Posted on May 10, 2013 by Cynthia Gunsinger
“Thanks for nothing, Mom.”
More than 400,000,000 children have been abandoned and live on their own on the streets of hundreds of cities around the world. While you may not have been abandoned to live alone on the street, you are familiar with the feeling of maternal abandonment, abuse, or negligence.
My Mother didn’t…like me, love me, want me or protect me.
Ready to move on, let go of your anger and forgive your mother?
How to Forgive Your Deadbeat Mom
1. Move Away From Anger
Any offence triggers defenses, but if the offender is your mother, the impact multiplies exponentially resulting in both anger and resentment. You can become so enthralled in this anger and so focused on the pain that you may never look for solutions.
Letting go of anger is the beginning of a healing process for you. We all learn at some point that our moms are people too and they make mistakes and some of us learn this earlier in life than we should have to.
Acknowledge your anger. What are you angry about? Find a space to put that anger: in a journal, in a letter, in a coaching session, then choose to move away from it inch-by-inch.
2. Try on Forgiveness
“I forgive you” can be a misleading statement. It feels like extending an undeserved olive branch to someone who has offended you in an irreconcilable way. Like with leaving anger behind, forgiving someone is a mental decision and an emotional process. Once you’ve made the decision the process can only be designed by you.
Forgiveness is a healthy avenue that helps relieve your burden of pain. With forgiveness, you may have the disposition and mindset to explore the memory without reliving the experience. At that time, you may be able to identify lessons for your own life.
Remember, forgiveness is something you give to yourself, not someone else. It allows you to unstick from anger and resentment and move on.
3. Acknowledge and Hold Accountable
Forgiveness is not letting the offender off the hook. We can and should still hold others accountable for their actions or lack of actions.
However, forgiveness does not allow us to revert to being the victim. Forgiving is not saying, “What you did was okay, so go ahead and walk all over me.” Nor is it playing the martyr, enjoying the performance of forgiving people because it perpetuates our victim role.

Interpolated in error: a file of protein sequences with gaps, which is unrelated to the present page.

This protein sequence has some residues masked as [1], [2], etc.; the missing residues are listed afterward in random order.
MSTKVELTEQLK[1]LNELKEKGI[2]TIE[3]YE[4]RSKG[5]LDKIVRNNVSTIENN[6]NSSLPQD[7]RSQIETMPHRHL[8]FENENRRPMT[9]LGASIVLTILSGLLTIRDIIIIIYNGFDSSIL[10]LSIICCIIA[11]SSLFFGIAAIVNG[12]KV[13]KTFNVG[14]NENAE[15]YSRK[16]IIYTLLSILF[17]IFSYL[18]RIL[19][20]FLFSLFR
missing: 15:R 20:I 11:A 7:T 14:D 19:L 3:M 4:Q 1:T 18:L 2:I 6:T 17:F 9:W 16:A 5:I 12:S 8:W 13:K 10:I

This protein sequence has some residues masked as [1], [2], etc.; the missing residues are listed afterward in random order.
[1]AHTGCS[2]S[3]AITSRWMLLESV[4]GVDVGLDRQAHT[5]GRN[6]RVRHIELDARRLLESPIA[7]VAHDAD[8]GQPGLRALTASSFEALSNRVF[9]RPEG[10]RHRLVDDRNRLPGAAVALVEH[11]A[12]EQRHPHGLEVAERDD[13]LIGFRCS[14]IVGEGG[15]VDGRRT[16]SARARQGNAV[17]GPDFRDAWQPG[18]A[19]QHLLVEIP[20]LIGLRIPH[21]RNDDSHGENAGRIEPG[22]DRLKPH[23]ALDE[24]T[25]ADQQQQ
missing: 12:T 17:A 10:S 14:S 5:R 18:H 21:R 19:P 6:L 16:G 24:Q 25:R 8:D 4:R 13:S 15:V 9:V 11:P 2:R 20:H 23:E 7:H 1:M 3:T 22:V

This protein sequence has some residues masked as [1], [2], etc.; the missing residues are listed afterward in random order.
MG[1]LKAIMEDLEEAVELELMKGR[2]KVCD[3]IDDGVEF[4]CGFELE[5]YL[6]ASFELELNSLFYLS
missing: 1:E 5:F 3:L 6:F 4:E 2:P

4. Build Your Boundaries
Forgiveness is not letting the offence recur again and again. You don’t have to tolerate, nor keep yourself open to, lack of respect or any form of abuse.
If you find yourself constantly forgiving, we might need to take a look at the dance we are doing with the other person that sets us up to be continually hurt, attacked, or abused.
What are the standards that you want to hold for the way the people in your life treat you?
5. To Reconcile or Not, That is the Question
Forgiveness is not the same as reconciling. You can forgive someone even if you never wish to have a relationship with them again. Forgiving does not mean denying reality or ignoring repeated offences.
Some people are obnoxious, mean-spirited, apathetic, or unreliable. They never will change. You need to change the way you respond to them and quit expecting them to be different.
The question is: does the benefit of having this person in your life outweigh any offensive, abusive behaviour? Are you waiting for them to change?
It’s Your Timeline
Forgiveness does not mean forgetting. It takes time to heal and allow the healing process to take place without re-opening the wound with every memory.
Forgiving too quickly to avoid pain, or to manipulate the situation, offsets the gift of forgiveness: releasing pain and frees us from focusing on the other person. In the midst of turmoil, we desperately look for a quick fix to make it all go away. Be careful not to simply cover your wounds and retard the healing process.
If you feel obligated to forgive just so others will still like you, accept you, or not think badly of you, it’s not true forgiveness — it’s a performance to avoid rejection. Give yourself permission to do it right.
Maybe all you can offer today is, “I want to forgive you, but right now I’m struggling emotionally. I promise I will work on it.”
Forgiveness is a process, not an event. It might take some time to work through our emotional problems before we can truly forgive. That’s okay.
Co-writer Pamela Akers is a Life and Family Coach from Indianapoilis.